Diabetic mellitus is chronic disorder of glucose metabolism with multisystem involvement. Diabetes accelerates the atherosclerotic process and major risk for peripheral artery disease. (10) Diabetic foot complications are because of ischaemia, neuropathy and infection predominantly small vessel involvement.

Soaking feet in water in diabetic ulcer is harmful. Neuropathy affects function of sweat glands and thickening of capillary basement membrane causes neutrophil migration and dampening tissue response to infection. (11)

Diabetic patients present with claudication and rest pain. Ankle brachial pressure index is tested to determine ischaemic limb. Severe ischaemic limb is less than 0.44-0.55 and ankle brachial pressure of 55 mmHg.

Toe pressure less than 30 mmHg requires revascularisation, essential to promote tissue healing. Tissue healing is likely to occur with conservative measures of TcPO2 greater than 50 mmHg and revascularisation is warranted for TcPO2 less than 30 mmHg. CT scan, MRI, subtraction angiography and bone biopsy are required for diagnosis. Primary prevention is risk factor of antiplatelet therapy, smoking, hypercholesterolemia and hypertension. Treatment of neuropathic ulcer is restricted weight bearing. Topical dressing, weight offloading, protective footwear, orthosis, contact cast, crutches and management of ischaemia. Ischaemic ulcer requires antibiotics after culture and sensitivity. Hyperbaric oxygen therapy has been used for wound healing and limb salvage.

Revascularisation with autologous veins and saphenic vein grafts are tried. Revascularisation of 1000 vascularisation showed patency of 78.2% after 5 years.

Advances of endovascular procedures showed improved results of below knee intervention. Meta-analysis of angioplasty compared to crural bypass reported similar limb salvage and secondary interventions were higher for angioplasty. (12)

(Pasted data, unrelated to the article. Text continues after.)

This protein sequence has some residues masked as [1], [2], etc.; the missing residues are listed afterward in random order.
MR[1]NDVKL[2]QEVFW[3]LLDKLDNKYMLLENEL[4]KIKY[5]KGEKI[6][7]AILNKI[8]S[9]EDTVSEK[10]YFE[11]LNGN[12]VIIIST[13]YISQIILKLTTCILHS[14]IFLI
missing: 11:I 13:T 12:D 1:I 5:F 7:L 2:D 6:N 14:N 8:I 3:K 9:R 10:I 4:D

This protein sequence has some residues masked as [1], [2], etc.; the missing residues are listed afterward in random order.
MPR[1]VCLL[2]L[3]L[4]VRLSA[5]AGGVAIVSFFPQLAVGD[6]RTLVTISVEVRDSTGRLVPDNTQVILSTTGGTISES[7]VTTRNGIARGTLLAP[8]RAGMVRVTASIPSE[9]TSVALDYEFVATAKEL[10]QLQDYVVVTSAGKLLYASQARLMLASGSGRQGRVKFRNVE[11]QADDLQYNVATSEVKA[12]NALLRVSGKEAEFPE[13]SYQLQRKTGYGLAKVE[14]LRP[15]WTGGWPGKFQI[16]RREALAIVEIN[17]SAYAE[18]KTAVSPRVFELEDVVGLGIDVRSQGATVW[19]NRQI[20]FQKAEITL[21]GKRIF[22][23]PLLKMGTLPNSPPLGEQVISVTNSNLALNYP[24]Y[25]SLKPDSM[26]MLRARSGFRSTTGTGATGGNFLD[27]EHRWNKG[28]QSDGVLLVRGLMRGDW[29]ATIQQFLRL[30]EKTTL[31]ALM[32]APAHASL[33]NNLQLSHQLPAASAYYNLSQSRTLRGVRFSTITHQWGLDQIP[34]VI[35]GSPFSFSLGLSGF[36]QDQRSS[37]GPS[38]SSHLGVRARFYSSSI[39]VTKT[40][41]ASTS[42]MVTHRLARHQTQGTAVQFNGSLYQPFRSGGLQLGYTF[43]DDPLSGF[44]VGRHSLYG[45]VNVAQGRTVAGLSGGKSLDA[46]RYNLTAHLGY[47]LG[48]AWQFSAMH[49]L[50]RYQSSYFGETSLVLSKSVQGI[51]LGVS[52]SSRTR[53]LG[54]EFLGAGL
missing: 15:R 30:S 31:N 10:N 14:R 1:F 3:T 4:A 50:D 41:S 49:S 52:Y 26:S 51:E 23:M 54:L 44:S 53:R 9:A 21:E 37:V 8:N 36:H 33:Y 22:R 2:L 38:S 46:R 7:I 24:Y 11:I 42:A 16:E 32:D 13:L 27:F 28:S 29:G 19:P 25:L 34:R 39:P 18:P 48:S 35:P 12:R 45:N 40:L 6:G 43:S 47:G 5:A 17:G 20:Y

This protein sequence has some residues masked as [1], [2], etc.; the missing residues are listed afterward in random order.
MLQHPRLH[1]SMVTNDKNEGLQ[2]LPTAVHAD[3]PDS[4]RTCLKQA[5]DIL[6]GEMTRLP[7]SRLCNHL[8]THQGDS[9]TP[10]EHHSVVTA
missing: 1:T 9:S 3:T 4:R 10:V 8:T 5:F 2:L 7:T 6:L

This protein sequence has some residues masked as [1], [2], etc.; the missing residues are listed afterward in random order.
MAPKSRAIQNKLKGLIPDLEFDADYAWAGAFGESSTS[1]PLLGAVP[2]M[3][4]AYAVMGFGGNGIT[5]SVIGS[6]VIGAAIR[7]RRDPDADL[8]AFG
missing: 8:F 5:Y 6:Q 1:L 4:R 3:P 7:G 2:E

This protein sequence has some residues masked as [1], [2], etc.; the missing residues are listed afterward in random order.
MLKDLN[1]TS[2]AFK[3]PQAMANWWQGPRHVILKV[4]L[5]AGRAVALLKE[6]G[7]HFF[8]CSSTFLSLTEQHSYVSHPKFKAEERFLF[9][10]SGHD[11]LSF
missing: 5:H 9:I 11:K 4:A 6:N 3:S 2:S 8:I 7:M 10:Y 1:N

CONCLUSION

Diabetic foot is one of the commonest complication of diabetes. Emphasis should be on proper examination, because only 12-20% of patients are examined properly. Management should focus on diagnosis by x-ray, pus culture, MRI, meticulous dressing, debridement and control of blood sugar. Most diabetic patients are controlled with insulin in 2-3 weeks. Reducing peak plantar pressures by weight bearing exercises and proper footwear forms basis of management of diabetic ulcer and neuropathy. Non-weight bearing is essential. Weight relief shoes prevents foot trauma. Annual foot screening of diabetic patients will reduce incidence of foot related trauma to insensitive foot. Annual examination of feet, patient education, self-care, quality of footwear to reduce areas of foot pressure prevents ulcers, improves gait, stabilises foot and causes relief of pain.

Multidisciplinary approach is required with emphasis on patient education, reducing the incidence of diabetic foot complications. (13)

REFERENCES

(1.) John R. Dictionary of national biography. In: Sidney L. edr. London: Smith Elder & co. 1897.

(2.) Poretsky L. edr. Principles of diabetes mellitus. 2002. P. 22.